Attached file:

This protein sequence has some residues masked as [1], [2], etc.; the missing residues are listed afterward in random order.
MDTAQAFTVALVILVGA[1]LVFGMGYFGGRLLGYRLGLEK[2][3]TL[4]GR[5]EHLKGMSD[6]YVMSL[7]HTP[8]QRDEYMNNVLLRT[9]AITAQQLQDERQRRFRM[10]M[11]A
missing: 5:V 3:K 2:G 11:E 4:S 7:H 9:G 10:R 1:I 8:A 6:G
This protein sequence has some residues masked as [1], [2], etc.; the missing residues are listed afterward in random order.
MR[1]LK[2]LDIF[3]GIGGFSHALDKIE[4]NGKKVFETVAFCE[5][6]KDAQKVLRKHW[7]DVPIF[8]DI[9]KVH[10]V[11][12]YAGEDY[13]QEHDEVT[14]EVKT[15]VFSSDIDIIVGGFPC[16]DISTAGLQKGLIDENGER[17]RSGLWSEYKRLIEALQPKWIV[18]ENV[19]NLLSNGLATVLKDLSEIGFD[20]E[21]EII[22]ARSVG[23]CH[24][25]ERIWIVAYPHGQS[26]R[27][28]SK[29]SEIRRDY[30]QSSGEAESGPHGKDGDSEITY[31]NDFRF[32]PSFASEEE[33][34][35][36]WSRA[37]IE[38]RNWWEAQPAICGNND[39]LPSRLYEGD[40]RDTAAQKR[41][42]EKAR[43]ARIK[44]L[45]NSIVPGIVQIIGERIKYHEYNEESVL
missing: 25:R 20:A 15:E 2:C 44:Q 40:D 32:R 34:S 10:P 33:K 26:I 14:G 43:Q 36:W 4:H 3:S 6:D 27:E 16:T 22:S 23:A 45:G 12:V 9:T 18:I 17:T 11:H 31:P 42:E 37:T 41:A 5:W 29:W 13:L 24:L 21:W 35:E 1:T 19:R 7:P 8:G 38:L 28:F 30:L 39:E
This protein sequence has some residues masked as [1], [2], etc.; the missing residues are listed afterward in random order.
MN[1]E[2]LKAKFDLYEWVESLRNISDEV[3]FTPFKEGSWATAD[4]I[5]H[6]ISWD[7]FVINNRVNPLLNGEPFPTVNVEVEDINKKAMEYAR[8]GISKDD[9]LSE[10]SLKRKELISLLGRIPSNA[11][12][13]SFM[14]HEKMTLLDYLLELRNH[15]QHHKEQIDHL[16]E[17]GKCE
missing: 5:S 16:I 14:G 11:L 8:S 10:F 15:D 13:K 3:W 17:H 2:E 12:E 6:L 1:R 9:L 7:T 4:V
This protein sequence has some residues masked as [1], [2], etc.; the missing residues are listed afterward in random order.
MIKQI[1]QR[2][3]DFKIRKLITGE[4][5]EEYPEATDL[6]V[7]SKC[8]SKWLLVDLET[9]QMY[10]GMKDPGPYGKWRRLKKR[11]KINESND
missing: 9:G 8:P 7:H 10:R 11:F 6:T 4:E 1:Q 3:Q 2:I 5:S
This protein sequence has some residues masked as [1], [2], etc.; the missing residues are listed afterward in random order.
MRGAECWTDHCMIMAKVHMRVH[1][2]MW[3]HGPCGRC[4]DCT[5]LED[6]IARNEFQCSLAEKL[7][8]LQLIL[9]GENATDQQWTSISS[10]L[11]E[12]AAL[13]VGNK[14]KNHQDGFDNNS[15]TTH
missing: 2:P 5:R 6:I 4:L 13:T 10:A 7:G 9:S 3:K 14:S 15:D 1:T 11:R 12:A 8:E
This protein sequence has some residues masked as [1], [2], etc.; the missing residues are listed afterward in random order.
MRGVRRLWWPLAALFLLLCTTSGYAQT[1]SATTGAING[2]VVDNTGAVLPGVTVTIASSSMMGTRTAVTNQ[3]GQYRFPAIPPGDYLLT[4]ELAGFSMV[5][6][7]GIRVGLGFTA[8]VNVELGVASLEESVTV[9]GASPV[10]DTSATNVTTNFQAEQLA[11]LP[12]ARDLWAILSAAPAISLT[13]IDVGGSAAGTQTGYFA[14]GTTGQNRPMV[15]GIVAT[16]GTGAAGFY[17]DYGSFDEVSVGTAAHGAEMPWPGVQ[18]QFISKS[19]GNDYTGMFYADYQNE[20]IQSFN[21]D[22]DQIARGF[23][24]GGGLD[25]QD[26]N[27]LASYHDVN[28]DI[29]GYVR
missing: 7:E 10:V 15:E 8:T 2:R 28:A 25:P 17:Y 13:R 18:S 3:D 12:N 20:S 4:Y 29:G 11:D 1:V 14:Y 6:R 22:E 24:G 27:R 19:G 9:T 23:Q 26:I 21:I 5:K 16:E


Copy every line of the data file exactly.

This protein sequence has some residues masked as [1], [2], etc.; the missing residues are listed afterward in random order.
MDTAQAFTVALVILVGA[1]LVFGMGYFGGRLLGYRLGLEK[2][3]TL[4]GR[5]EHLKGMSD[6]YVMSL[7]HTP[8]QRDEYMNNVLLRT[9]AITAQQLQDERQRRFRM[10]M[11]A
missing: 5:V 3:K 2:G 11:E 4:S 7:H 9:G 10:R 1:I 8:A 6:G
This protein sequence has some residues masked as [1], [2], etc.; the missing residues are listed afterward in random order.
MR[1]LK[2]LDIF[3]GIGGFSHALDKIE[4]NGKKVFETVAFCE[5][6]KDAQKVLRKHW[7]DVPIF[8]DI[9]KVH[10]V[11][12]YAGEDY[13]QEHDEVT[14]EVKT[15]VFSSDIDIIVGGFPC[16]DISTAGLQKGLIDENGER[17]RSGLWSEYKRLIEALQPKWIV[18]ENV[19]NLLSNGLATVLKDLSEIGFD[20]E[21]EII[22]ARSVG[23]CH[24][25]ERIWIVAYPHGQS[26]R[27][28]SK[29]SEIRRDY[30]QSSGEAESGPHGKDGDSEITY[31]NDFRF[32]PSFASEEE[33][34][35][36]WSRA[37]IE[38]RNWWEAQPAICGNND[39]LPSRLYEGD[40]RDTAAQKR[41][42]EKAR[43]ARIK[44]L[45]NSIVPGIVQIIGERIKYHEYNEESVL
missing: 25:R 20:A 15:E 2:C 44:Q 40:D 32:R 34:S 10:P 33:K 26:I 14:G 43:Q 36:W 4:H 3:S 6:D 27:E 16:T 22:S 23:A 45:G 12:V 9:T 18:I 17:T 11:H 31:P 42:E 37:T 41:A 5:W 29:W 13:L 24:L 21:W 35:E 1:T 19:R 7:P 8:G 38:L 28:F 30:L 39:E
This protein sequence has some residues masked as [1], [2], etc.; the missing residues are listed afterward in random order.
MN[1]E[2]LKAKFDLYEWVESLRNISDEV[3]FTPFKEGSWATAD[4]I[5]H[6]ISWD[7]FVINNRVNPLLNGEPFPTVNVEVEDINKKAMEYAR[8]GISKDD[9]LSE[10]SLKRKELISLLGRIPSNA[11][12][13]SFM[14]HEKMTLLDYLLELRNH[15]QHHKEQIDHL[16]E[17]GKCE
missing: 5:S 16:I 14:G 11:L 8:S 10:F 15:D 13:K 3:W 17:H 2:E 12:E 6:L 1:R 9:L 7:T 4:V
This protein sequence has some residues masked as [1], [2], etc.; the missing residues are listed afterward in random order.
MIKQI[1]QR[2][3]DFKIRKLITGE[4][5]EEYPEATDL[6]V[7]SKC[8]SKWLLVDLET[9]QMY[10]GMKDPGPYGKWRRLKKR[11]KINESND
missing: 9:G 8:P 7:H 10:R 11:F 6:T 4:E 1:Q 3:Q 2:I 5:S
This protein sequence has some residues masked as [1], [2], etc.; the missing residues are listed afterward in random order.
MRGAECWTDHCMIMAKVHMRVH[1][2]MW[3]HGPCGRC[4]DCT[5]LED[6]IARNEFQCSLAEKL[7][8]LQLIL[9]GENATDQQWTSISS[10]L[11]E[12]AAL[13]VGNK[14]KNHQDGFDNNS[15]TTH
missing: 2:P 5:R 6:I 4:L 13:T 10:A 7:G 9:S 3:K 14:S 15:D 1:T 11:R 12:A 8:E
This protein sequence has some residues masked as [1], [2], etc.; the missing residues are listed afterward in random order.
MRGVRRLWWPLAALFLLLCTTSGYAQT[1]SATTGAING[2]VVDNTGAVLPGVTVTIASSSMMGTRTAVTNQ[3]GQYRFPAIPPGDYLLT[4]ELAGFSMV[5][6][7]GIRVGLGFTA[8]VNVELGVASLEESVTV[9]GASPV[10]DTSATNVTTNFQAEQLA[11]LP[12]ARDLWAILSAAPAISLT[13]IDVGGSAAGTQTGYFA[14]GTTGQNRPMV[15]GIVAT[16]GTGAAGFY[17]DYGSFDEVSVGTAAHGAEMPWPGVQ[18]QFISKS[19]GNDYTGMFYADYQNE[20]IQSFN[21]D[22]DQIARGF[23][24]GGGLD[25]QD[26]N[27]LASYHDVN[28]DI[29]GYVR
missing: 7:E 10:V 15:E 8:T 2:R 28:A 25:P 17:Y 13:R 18:S 3:D 12:N 20:S 4:Y 29:G 11:D 1:V 14:Y 6:R 22:E 24:G 27:R 19:G 9:T 23:Q 26:I 21:I 5:K 16:E